It will create confusion. Right now, if you buy a plan through the marketplace, you know you’re well-protected since they’re required to cover essential health benefits. If insurers are allowed to start selling plans that don’t cover even basic services, it will take a lot more work for patients to understand the plan they have and what is covered. Right now, you can assume hospitalization is covered by your plan. Under the Cruz amendment, you could make no assumptions about hospitalization or anything else.

It’s wasteful. Many Americans get help affording health insurance through tax credits. Those tax credits are used to help buy plans that cover a set of services. While TrumpCare still offers tax credits (albeit in lower amounts), the plans these tax credits help buy won’t cover as much, meaning tax dollars will be used to help people buy plans that don’t meet their needs.

THE BOTTOM LINE

The Cruz Amendment makes TrumpCare worse because it hurts people with pre-existing conditions and takes away key protections for patients that keep insurance companies in check. It is not a compromise and it is not a fix. If your Senator tries to tell you they “fixed” the bill by adding the Cruz Amendment, tell them they couldn’t be more wrong and that they should vocally oppose it.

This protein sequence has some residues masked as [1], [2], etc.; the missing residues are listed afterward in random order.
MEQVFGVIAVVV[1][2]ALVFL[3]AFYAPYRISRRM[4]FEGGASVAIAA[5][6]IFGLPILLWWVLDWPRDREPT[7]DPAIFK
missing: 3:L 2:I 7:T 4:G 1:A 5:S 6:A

SAMPLE CALL DIALOGUE

Caller: Hello! My name is [name] and I’m calling from [part of state]. Can you please tell me how Senator [name] intends to vote on the Better Care Reconciliation Act?

Staffer: There is no vote currently scheduled on that bill.

Caller: Yes, but I’m sure the Senate will vote as soon as they can. How will Senator [name] vote on the bill?

Staffer: He/she [hasn’t taken a position on the bill yet] [said last week he/she will not support the bill in its current form. He/she has serious concerns.]